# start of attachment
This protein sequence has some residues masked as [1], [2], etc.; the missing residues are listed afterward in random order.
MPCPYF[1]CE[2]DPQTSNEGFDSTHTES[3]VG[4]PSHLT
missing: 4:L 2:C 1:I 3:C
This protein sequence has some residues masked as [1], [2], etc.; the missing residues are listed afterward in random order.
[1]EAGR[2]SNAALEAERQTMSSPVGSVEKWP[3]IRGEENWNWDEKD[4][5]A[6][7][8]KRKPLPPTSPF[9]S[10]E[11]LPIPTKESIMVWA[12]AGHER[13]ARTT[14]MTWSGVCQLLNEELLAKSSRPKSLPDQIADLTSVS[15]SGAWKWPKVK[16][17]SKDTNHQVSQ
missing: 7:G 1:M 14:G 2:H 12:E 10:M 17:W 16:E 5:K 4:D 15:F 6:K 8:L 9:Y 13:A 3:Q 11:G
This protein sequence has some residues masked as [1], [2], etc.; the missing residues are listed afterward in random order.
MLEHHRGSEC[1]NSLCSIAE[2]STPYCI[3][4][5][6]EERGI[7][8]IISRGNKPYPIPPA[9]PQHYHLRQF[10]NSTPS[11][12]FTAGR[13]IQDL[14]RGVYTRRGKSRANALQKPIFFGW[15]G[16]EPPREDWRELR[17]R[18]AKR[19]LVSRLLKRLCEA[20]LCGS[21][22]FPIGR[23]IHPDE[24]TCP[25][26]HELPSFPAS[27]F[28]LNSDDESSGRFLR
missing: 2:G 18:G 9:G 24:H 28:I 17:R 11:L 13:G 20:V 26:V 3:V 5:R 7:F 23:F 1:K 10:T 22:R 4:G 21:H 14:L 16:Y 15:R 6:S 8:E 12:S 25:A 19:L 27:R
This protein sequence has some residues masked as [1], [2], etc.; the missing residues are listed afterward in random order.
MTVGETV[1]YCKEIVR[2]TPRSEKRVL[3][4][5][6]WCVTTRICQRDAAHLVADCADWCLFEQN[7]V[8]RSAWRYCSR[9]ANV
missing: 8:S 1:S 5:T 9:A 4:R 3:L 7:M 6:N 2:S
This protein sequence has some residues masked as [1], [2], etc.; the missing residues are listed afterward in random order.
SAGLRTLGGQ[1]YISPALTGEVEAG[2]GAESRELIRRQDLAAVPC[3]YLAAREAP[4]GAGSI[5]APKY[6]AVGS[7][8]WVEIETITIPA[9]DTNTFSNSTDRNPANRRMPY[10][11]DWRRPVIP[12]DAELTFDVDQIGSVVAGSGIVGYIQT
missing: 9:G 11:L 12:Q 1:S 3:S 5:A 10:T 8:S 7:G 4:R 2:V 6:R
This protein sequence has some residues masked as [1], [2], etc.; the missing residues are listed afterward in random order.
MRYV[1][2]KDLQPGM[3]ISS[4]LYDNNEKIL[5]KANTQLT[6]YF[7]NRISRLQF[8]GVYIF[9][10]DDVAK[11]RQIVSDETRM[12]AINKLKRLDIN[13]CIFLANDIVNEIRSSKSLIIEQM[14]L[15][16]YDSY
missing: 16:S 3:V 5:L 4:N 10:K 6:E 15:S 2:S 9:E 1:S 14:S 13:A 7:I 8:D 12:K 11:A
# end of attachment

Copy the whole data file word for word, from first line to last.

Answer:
This protein sequence has some residues masked as [1], [2], etc.; the missing residues are listed afterward in random order.
MPCPYF[1]CE[2]DPQTSNEGFDSTHTES[3]VG[4]PSHLT
missing: 4:L 2:C 1:I 3:C
This protein sequence has some residues masked as [1], [2], etc.; the missing residues are listed afterward in random order.
[1]EAGR[2]SNAALEAERQTMSSPVGSVEKWP[3]IRGEENWNWDEKD[4][5]A[6][7][8]KRKPLPPTSPF[9]S[10]E[11]LPIPTKESIMVWA[12]AGHER[13]ARTT[14]MTWSGVCQLLNEELLAKSSRPKSLPDQIADLTSVS[15]SGAWKWPKVK[16][17]SKDTNHQVSQ
missing: 7:G 1:M 14:G 2:H 12:E 10:M 17:W 16:E 5:K 4:D 15:F 6:K 8:L 9:Y 13:A 3:Q 11:G
This protein sequence has some residues masked as [1], [2], etc.; the missing residues are listed afterward in random order.
MLEHHRGSEC[1]NSLCSIAE[2]STPYCI[3][4][5][6]EERGI[7][8]IISRGNKPYPIPPA[9]PQHYHLRQF[10]NSTPS[11][12]FTAGR[13]IQDL[14]RGVYTRRGKSRANALQKPIFFGW[15]G[16]EPPREDWRELR[17]R[18]AKR[19]LVSRLLKRLCEA[20]LCGS[21][22]FPIGR[23]IHPDE[24]TCP[25][26]HELPSFPAS[27]F[28]LNSDDESSGRFLR
missing: 2:G 18:G 9:G 24:H 28:I 17:R 11:L 13:G 20:V 26:V 3:V 5:R 7:F 23:F 1:K 10:T 22:R 4:G 21:H 14:L 16:Y 15:R 6:S 8:E 12:S 25:A 19:L 27:R
This protein sequence has some residues masked as [1], [2], etc.; the missing residues are listed afterward in random order.
MTVGETV[1]YCKEIVR[2]TPRSEKRVL[3][4][5][6]WCVTTRICQRDAAHLVADCADWCLFEQN[7]V[8]RSAWRYCSR[9]ANV
missing: 8:S 1:S 5:T 9:A 4:R 3:L 7:M 6:N 2:S
This protein sequence has some residues masked as [1], [2], etc.; the missing residues are listed afterward in random order.
SAGLRTLGGQ[1]YISPALTGEVEAG[2]GAESRELIRRQDLAAVPC[3]YLAAREAP[4]GAGSI[5]APKY[6]AVGS[7][8]WVEIETITIPA[9]DTNTFSNSTDRNPANRRMPY[10][11]DWRRPVIP[12]DAELTFDVDQIGSVVAGSGIVGYIQT
missing: 9:G 11:L 12:Q 1:S 3:S 5:A 10:T 8:S 7:G 4:R 2:V 6:R
This protein sequence has some residues masked as [1], [2], etc.; the missing residues are listed afterward in random order.
MRYV[1][2]KDLQPGM[3]ISS[4]LYDNNEKIL[5]KANTQLT[6]YF[7]NRISRLQF[8]GVYIF[9][10]DDVAK[11]RQIVSDETRM[12]AINKLKRLDIN[13]CIFLANDIVNEIRSSKSLIIEQM[14]L[15][16]YDSY
missing: 16:S 3:V 5:L 4:N 10:K 6:E 15:S 2:S 9:E 1:S 14:S 13:A 7:I 8:D 12:K 11:A